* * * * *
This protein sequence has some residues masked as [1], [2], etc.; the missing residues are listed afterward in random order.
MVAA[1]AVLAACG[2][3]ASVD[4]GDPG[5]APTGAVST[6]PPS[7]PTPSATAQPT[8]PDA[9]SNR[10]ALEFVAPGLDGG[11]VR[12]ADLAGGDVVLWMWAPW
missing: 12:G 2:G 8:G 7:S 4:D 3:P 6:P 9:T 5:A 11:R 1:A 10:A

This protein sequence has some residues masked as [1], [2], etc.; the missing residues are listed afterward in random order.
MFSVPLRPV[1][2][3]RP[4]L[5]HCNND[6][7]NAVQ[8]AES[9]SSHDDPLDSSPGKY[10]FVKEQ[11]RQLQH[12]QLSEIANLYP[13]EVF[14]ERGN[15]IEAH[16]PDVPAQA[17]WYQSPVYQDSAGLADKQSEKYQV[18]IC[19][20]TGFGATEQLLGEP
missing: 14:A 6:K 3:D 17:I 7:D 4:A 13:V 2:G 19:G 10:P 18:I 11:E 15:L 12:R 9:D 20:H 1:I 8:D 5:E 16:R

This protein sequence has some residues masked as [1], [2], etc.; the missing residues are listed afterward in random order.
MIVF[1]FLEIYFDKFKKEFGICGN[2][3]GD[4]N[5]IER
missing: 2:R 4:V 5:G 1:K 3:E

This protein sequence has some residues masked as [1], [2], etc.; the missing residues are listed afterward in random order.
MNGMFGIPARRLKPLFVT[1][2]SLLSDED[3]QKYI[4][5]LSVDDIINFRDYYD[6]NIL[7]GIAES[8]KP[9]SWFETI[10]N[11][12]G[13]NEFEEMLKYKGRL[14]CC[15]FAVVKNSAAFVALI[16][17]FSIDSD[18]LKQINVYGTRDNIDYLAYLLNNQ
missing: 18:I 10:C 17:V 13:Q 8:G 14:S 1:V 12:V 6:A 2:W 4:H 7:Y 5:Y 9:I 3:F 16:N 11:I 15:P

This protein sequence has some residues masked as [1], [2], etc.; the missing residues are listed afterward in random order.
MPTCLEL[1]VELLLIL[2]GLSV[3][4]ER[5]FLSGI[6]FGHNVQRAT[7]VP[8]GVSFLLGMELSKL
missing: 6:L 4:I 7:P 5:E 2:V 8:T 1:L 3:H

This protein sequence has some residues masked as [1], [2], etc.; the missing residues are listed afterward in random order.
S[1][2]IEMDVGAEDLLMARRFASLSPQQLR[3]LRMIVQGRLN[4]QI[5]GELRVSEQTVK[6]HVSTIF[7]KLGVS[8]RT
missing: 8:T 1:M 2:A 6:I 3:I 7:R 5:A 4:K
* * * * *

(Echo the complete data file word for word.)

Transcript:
This protein sequence has some residues masked as [1], [2], etc.; the missing residues are listed afterward in random order.
MVAA[1]AVLAACG[2][3]ASVD[4]GDPG[5]APTGAVST[6]PPS[7]PTPSATAQPT[8]PDA[9]SNR[10]ALEFVAPGLDGG[11]VR[12]ADLAGGDVVLWMWAPW
missing: 12:G 2:G 8:G 7:S 4:D 3:P 6:P 9:T 5:A 11:R 1:A 10:A

This protein sequence has some residues masked as [1], [2], etc.; the missing residues are listed afterward in random order.
MFSVPLRPV[1][2][3]RP[4]L[5]HCNND[6][7]NAVQ[8]AES[9]SSHDDPLDSSPGKY[10]FVKEQ[11]RQLQH[12]QLSEIANLYP[13]EVF[14]ERGN[15]IEAH[16]PDVPAQA[17]WYQSPVYQDSAGLADKQSEKYQV[18]IC[19][20]TGFGATEQLLGEP
missing: 14:A 6:K 3:D 17:I 7:D 4:A 13:V 2:G 19:G 10:P 18:I 11:E 15:L 12:R 9:D 20:H 1:I 8:D 5:E 16:R

This protein sequence has some residues masked as [1], [2], etc.; the missing residues are listed afterward in random order.
MIVF[1]FLEIYFDKFKKEFGICGN[2][3]GD[4]N[5]IER
missing: 2:R 4:V 5:G 1:K 3:E

This protein sequence has some residues masked as [1], [2], etc.; the missing residues are listed afterward in random order.
MNGMFGIPARRLKPLFVT[1][2]SLLSDED[3]QKYI[4][5]LSVDDIINFRDYYD[6]NIL[7]GIAES[8]KP[9]SWFETI[10]N[11][12]G[13]NEFEEMLKYKGRL[14]CC[15]FAVVKNSAAFVALI[16][17]FSIDSD[18]LKQINVYGTRDNIDYLAYLLNNQ
missing: 18:I 10:C 17:V 13:Q 8:G 14:S 1:V 12:V 6:A 2:W 4:H 7:Y 5:Y 9:I 3:F 16:N 11:I 15:P

This protein sequence has some residues masked as [1], [2], etc.; the missing residues are listed afterward in random order.
MPTCLEL[1]VELLLIL[2]GLSV[3][4]ER[5]FLSGI[6]FGHNVQRAT[7]VP[8]GVSFLLGMELSKL
missing: 6:L 4:I 7:P 5:E 2:V 8:T 1:L 3:H

This protein sequence has some residues masked as [1], [2], etc.; the missing residues are listed afterward in random order.
S[1][2]IEMDVGAEDLLMARRFASLSPQQLR[3]LRMIVQGRLN[4]QI[5]GELRVSEQTVK[6]HVSTIF[7]KLGVS[8]RT
missing: 8:T 1:M 2:A 6:I 3:I 7:R 5:A 4:K